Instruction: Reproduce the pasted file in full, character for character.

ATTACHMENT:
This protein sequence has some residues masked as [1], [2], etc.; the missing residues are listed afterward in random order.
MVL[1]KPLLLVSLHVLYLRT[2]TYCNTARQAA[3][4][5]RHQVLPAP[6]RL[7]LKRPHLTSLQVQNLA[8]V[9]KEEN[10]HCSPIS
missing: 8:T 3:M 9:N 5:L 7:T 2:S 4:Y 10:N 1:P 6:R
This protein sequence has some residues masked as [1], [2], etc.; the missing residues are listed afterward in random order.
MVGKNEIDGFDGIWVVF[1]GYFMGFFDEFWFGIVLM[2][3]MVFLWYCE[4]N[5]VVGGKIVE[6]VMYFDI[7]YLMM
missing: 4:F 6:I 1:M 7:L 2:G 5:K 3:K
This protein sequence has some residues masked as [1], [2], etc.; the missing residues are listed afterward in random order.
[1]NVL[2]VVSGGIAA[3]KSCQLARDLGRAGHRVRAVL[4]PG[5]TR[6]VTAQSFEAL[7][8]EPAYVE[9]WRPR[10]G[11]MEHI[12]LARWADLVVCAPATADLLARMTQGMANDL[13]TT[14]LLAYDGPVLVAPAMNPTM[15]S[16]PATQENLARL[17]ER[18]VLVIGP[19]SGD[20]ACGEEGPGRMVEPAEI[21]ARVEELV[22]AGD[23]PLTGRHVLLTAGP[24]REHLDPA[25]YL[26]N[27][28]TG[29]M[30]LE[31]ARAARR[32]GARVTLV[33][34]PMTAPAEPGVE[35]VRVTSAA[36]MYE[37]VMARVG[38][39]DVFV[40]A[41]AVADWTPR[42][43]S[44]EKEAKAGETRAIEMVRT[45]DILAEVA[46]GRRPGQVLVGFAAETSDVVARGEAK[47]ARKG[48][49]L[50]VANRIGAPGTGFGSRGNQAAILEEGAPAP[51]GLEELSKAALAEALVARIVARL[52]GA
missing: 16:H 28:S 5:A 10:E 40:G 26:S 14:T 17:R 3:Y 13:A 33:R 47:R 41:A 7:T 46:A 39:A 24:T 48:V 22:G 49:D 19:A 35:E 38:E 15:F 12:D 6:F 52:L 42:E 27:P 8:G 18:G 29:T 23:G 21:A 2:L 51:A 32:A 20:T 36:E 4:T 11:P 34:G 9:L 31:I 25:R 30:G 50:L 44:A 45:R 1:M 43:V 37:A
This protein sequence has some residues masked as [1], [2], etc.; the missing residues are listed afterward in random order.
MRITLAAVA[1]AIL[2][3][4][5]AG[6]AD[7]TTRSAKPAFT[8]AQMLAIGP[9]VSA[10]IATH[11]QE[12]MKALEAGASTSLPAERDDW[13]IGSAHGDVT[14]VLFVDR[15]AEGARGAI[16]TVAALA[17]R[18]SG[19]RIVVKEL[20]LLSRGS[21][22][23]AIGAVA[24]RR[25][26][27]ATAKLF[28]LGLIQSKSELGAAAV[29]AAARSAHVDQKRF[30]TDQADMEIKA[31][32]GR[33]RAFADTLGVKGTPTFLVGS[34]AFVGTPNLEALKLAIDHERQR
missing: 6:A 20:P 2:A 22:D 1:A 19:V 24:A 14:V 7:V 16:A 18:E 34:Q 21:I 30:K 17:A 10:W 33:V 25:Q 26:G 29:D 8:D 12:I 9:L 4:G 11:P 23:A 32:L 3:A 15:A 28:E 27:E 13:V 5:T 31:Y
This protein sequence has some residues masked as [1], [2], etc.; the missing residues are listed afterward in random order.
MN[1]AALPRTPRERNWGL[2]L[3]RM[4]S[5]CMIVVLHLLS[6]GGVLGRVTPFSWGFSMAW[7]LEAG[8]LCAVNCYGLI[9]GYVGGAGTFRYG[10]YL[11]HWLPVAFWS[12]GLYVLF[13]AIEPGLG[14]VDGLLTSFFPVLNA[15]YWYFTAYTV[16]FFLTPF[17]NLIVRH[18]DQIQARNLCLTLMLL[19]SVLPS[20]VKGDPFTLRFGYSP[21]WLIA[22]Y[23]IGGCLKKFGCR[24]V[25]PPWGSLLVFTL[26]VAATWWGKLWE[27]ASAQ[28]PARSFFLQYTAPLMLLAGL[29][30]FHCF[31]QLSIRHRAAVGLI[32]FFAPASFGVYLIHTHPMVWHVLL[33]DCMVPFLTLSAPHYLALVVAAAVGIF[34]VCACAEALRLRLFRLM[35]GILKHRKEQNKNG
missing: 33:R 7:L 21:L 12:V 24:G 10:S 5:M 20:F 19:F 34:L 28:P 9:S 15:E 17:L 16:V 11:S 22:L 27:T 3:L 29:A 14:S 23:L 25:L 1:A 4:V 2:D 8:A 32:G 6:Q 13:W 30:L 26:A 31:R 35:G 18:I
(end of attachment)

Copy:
This protein sequence has some residues masked as [1], [2], etc.; the missing residues are listed afterward in random order.
MVL[1]KPLLLVSLHVLYLRT[2]TYCNTARQAA[3][4][5]RHQVLPAP[6]RL[7]LKRPHLTSLQVQNLA[8]V[9]KEEN[10]HCSPIS
missing: 8:T 3:M 9:N 5:L 7:T 2:S 4:Y 10:N 1:P 6:R
This protein sequence has some residues masked as [1], [2], etc.; the missing residues are listed afterward in random order.
MVGKNEIDGFDGIWVVF[1]GYFMGFFDEFWFGIVLM[2][3]MVFLWYCE[4]N[5]VVGGKIVE[6]VMYFDI[7]YLMM
missing: 4:F 6:I 1:M 7:L 2:G 5:K 3:K
This protein sequence has some residues masked as [1], [2], etc.; the missing residues are listed afterward in random order.
[1]NVL[2]VVSGGIAA[3]KSCQLARDLGRAGHRVRAVL[4]PG[5]TR[6]VTAQSFEAL[7][8]EPAYVE[9]WRPR[10]G[11]MEHI[12]LARWADLVVCAPATADLLARMTQGMANDL[13]TT[14]LLAYDGPVLVAPAMNPTM[15]S[16]PATQENLARL[17]ER[18]VLVIGP[19]SGD[20]ACGEEGPGRMVEPAEI[21]ARVEELV[22]AGD[23]PLTGRHVLLTAGP[24]REHLDPA[25]YL[26]N[27][28]TG[29]M[30]LE[31]ARAARR[32]GARVTLV[33][34]PMTAPAEPGVE[35]VRVTSAA[36]MYE[37]VMARVG[38][39]DVFV[40]A[41]AVADWTPR[42][43]S[44]EKEAKAGETRAIEMVRT[45]DILAEVA[46]GRRPGQVLVGFAAETSDVVARGEAK[47]ARKG[48][49]L[50]VANRIGAPGTGFGSRGNQAAILEEGAPAP[51]GLEELSKAALAEALVARIVARL[52]GA
missing: 16:H 28:S 5:A 10:E 40:G 26:S 14:T 17:R 3:Y 13:A 33:R 47:R 41:A 7:T 46:A 39:A 24:T 48:V 22:G 49:D 19:A 35:E 38:E 15:F 12:D 6:F 52:L 42:E 27:P 8:G 18:G 29:T 23:G 21:A 2:L 51:A 32:A 20:T 36:E 4:T 11:P 34:G 9:L 31:I 25:R 30:G 50:L 44:A 45:R 1:M 43:V 37:A
This protein sequence has some residues masked as [1], [2], etc.; the missing residues are listed afterward in random order.
MRITLAAVA[1]AIL[2][3][4][5]AG[6]AD[7]TTRSAKPAFT[8]AQMLAIGP[9]VSA[10]IATH[11]QE[12]MKALEAGASTSLPAERDDW[13]IGSAHGDVT[14]VLFVDR[15]AEGARGAI[16]TVAALA[17]R[18]SG[19]RIVVKEL[20]LLSRGS[21][22][23]AIGAVA[24]RR[25][26][27]ATAKLF[28]LGLIQSKSELGAAAV[29]AAARSAHVDQKRF[30]TDQADMEIKA[31][32]GR[33]RAFADTLGVKGTPTFLVGS[34]AFVGTPNLEALKLAIDHERQR
missing: 6:A 20:P 2:A 22:D 1:A 19:V 24:A 14:V 7:V 16:A 18:E 34:Q 21:I 30:K 17:A 10:W 33:V 25:Q 26:G 29:D 8:D 12:I 9:L 4:G 11:P 23:A 32:L 3:A 15:A 28:E 27:E 13:V 5:T 31:Y
This protein sequence has some residues masked as [1], [2], etc.; the missing residues are listed afterward in random order.
MN[1]AALPRTPRERNWGL[2]L[3]RM[4]S[5]CMIVVLHLLS[6]GGVLGRVTPFSWGFSMAW[7]LEAG[8]LCAVNCYGLI[9]GYVGGAGTFRYG[10]YL[11]HWLPVAFWS[12]GLYVLF[13]AIEPGLG[14]VDGLLTSFFPVLNA[15]YWYFTAYTV[16]FFLTPF[17]NLIVRH[18]DQIQARNLCLTLMLL[19]SVLPS[20]VKGDPFTLRFGYSP[21]WLIA[22]Y[23]IGGCLKKFGCR[24]V[25]PPWGSLLVFTL[26]VAATWWGKLWE[27]ASAQ[28]PARSFFLQYTAPLMLLAGL[29][30]FHCF[31]QLSIRHRAAVGLI[32]FFAPASFGVYLIHTHPMVWHVLL[33]DCMVPFLTLSAPHYLALVVAAAVGIF[34]VCACAEALRLRLFRLM[35]GILKHRKEQNKNG
missing: 33:R 7:L 21:L 12:V 24:G 10:S 5:M 20:F 19:F 34:L 28:P 9:S 15:E 17:L 16:V 11:S 22:L 27:T 3:L 29:A 14:S 23:L 25:L 1:A 4:V 2:D 8:A 32:G 6:Q 13:W 30:L 26:A 31:R 35:G 18:I